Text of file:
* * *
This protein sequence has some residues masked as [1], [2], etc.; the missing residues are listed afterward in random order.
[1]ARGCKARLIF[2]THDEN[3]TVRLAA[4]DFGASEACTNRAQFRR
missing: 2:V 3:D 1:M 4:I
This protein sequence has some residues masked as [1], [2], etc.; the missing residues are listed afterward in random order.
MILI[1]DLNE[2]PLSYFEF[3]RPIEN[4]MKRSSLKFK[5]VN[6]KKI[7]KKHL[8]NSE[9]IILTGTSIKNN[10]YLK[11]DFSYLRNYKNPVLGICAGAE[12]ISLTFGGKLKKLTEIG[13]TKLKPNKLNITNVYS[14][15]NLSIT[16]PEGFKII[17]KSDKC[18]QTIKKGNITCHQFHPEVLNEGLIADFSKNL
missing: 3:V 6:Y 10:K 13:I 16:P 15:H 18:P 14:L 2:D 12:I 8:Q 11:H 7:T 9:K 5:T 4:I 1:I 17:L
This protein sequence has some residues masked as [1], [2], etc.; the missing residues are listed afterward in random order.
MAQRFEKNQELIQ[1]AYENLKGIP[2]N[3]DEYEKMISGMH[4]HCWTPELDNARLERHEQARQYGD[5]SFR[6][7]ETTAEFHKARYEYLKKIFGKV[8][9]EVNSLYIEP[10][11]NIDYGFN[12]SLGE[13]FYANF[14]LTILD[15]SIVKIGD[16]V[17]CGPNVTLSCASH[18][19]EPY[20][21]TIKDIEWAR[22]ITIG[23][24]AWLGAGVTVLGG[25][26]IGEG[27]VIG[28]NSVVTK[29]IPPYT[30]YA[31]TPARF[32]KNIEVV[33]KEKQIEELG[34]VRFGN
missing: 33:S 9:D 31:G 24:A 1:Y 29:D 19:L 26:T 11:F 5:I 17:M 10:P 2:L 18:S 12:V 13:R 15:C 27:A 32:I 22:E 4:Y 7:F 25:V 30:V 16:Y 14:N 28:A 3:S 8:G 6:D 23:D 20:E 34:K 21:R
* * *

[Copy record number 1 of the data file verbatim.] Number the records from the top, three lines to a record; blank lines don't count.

This protein sequence has some residues masked as [1], [2], etc.; the missing residues are listed afterward in random order.
[1]ARGCKARLIF[2]THDEN[3]TVRLAA[4]DFGASEACTNRAQFRR
missing: 2:V 3:D 1:M 4:I